- The Food and Drug Administration has authorized the first COVID-19 diagnostic test that detects the virus in breath samples. InspectIR Systems' COVID-19 Breathalyzer provides results within three minutes.
- The test, which is designed for use by trained operators, detects five volatile organic compounds (VOCs) associated with SARS-CoV-2 infection using a portable gas chromatography system and a quadrupole mass spectrometer. FDA expects the test to be run at doctors' offices, hospitals and mobile testing sites.
- In a multi-site study of more than 2,000 asymptomatic individuals, the test achieved a sensitivity of 91.2% and specificity of 99.3% versus polymerase chain reaction (PCR), leading the FDA to grant emergency use authorization but advise against using the breathalyzer as the sole basis for treatment decisions.
Researchers around the world began looking into the potential to detect COVID-19 in breath in the early weeks of the pandemic, leading to multiple authorizations in overseas territories. However, testing in the U.S. has remained limited to nose, throat and saliva samples. That changed late last week when the FDA granted an EUA to InspectIR.
The authorization covers an instrument that is around the size of a piece of carry-on luggage. Under the supervision of a healthcare provider, a trained operator asks the individual being tested to blow into a cardboard straw inserted in the side of the instrument. The individual needs to provide a sample of 0.25L of exhaled breath, something most people will do in 10 seconds or less.
Inside the instrument, the breath sample interacts with InspectIR's patented preconcentrator to collect and concentrate specific VOC targets.
The five VOCs, which are in the ketone and aldehyde families, are associated with the coronavirus infection. Once concentrated, VOCs are detected by a residual gas analyzer and an algorithm determines if the mix is indicative of COVID-19. The software then tells the operator if the sample is negative or presumptive positive. All that happens in less than three minutes.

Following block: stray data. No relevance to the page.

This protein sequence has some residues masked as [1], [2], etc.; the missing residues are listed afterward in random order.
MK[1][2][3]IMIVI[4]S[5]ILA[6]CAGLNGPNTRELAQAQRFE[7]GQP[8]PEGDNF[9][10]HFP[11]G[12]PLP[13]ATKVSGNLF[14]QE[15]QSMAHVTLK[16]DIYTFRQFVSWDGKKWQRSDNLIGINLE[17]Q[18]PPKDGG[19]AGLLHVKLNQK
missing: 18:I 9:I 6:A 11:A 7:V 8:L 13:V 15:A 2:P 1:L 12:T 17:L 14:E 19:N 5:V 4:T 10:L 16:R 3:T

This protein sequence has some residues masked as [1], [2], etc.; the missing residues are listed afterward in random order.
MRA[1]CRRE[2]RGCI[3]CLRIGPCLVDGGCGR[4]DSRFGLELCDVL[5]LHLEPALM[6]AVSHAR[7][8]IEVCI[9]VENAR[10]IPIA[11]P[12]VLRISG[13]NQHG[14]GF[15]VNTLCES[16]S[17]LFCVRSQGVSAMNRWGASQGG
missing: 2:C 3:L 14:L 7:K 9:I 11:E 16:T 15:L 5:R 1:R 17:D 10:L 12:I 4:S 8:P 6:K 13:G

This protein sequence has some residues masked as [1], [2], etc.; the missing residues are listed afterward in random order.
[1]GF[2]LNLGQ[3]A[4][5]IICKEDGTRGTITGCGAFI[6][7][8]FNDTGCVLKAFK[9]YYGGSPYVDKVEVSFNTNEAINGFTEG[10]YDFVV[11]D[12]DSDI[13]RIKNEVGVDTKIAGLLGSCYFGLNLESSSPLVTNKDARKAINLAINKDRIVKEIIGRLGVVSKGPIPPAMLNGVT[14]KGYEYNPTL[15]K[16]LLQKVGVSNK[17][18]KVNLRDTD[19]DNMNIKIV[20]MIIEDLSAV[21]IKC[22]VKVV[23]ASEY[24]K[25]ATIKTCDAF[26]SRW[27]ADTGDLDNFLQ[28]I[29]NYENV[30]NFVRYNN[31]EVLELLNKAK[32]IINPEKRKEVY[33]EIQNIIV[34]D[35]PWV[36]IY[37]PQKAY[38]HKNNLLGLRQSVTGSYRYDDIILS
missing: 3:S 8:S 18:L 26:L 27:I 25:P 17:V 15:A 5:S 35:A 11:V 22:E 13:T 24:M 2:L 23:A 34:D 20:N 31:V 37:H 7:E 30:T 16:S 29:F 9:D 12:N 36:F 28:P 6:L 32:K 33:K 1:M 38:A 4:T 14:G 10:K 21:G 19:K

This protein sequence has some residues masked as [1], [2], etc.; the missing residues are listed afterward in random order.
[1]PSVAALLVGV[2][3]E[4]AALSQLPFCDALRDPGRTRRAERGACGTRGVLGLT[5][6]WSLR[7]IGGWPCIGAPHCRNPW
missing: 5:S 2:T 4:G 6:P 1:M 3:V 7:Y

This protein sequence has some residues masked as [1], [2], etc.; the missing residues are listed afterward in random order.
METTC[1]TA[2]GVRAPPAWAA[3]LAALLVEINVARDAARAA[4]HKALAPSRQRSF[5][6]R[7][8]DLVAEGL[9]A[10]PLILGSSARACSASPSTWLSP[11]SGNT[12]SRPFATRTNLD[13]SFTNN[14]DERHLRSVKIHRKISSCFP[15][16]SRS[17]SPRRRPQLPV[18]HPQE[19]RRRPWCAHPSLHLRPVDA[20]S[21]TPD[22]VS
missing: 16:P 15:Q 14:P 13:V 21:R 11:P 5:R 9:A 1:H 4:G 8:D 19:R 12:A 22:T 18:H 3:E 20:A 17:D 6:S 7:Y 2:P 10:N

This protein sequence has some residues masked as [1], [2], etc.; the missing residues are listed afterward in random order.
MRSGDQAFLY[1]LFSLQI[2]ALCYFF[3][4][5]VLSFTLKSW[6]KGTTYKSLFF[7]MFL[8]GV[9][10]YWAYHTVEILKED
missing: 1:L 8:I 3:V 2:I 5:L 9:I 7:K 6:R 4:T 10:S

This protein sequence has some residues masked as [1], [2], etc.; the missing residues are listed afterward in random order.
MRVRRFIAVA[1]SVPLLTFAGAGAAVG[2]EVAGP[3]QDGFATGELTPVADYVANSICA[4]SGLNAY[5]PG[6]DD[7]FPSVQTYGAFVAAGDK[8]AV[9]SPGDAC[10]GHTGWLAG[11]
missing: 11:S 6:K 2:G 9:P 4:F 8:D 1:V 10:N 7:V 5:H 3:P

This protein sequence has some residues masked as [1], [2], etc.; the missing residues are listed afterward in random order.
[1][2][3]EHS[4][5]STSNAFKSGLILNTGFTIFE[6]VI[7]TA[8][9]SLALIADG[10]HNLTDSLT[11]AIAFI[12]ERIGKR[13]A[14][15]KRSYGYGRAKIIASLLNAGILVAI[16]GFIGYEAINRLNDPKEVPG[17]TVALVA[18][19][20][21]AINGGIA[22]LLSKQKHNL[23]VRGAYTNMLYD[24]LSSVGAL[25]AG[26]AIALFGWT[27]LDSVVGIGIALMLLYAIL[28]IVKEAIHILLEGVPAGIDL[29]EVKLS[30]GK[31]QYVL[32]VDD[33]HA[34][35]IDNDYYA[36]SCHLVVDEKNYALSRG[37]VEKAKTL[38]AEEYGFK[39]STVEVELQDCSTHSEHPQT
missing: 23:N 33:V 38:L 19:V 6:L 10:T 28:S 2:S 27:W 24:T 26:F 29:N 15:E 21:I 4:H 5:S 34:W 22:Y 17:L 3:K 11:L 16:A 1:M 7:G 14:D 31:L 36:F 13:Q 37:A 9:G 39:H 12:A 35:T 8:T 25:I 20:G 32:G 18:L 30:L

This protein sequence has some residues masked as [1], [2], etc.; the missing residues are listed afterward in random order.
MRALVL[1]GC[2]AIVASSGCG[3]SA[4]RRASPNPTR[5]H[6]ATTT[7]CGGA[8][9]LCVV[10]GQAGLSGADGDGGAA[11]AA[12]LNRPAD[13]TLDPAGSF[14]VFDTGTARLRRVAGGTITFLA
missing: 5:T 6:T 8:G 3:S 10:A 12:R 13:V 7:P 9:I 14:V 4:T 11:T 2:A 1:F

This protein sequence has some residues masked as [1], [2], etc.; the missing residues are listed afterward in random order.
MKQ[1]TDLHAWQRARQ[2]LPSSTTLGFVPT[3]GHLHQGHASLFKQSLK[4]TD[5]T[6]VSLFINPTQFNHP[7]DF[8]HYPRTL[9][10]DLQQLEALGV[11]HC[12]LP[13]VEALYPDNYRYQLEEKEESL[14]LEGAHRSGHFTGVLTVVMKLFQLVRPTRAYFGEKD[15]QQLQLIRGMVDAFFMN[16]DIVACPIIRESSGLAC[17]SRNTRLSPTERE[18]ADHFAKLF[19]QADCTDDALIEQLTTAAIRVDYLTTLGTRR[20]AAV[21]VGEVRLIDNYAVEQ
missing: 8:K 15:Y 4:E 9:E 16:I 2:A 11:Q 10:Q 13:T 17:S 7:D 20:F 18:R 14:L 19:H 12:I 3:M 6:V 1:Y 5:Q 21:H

However, the "presumptive positive" wording points to a limitation of the test. People who test positive should take a molecular test such as a PCR to confirm if they are infected. Similarly, FDA is advising healthcare professionals to consider negative results in light of "a patient's recent exposures, history and the presence of clinical signs and symptoms consistent with COVID-19."
InspectIR generated data to support the EUA in a study of 2,409 asymptomatic individuals. PCR tests found 102 individuals were COVID-19 positive. The InspectIR test delivered nine false negatives and 17 false positives. As the study took place before the spread of omicron, InspectIR ran a trial in February to assess the test in 12 symptomatic subjects. The trial found no concerns about the detection of omicron.
Having secured EUA, InspectIR plans to make around 100 instruments a week. As each instrument can be used to evaluate around 160 samples a day, the FDA calculated the EUA could increase U.S. testing capacity by around 64,000 samples a month.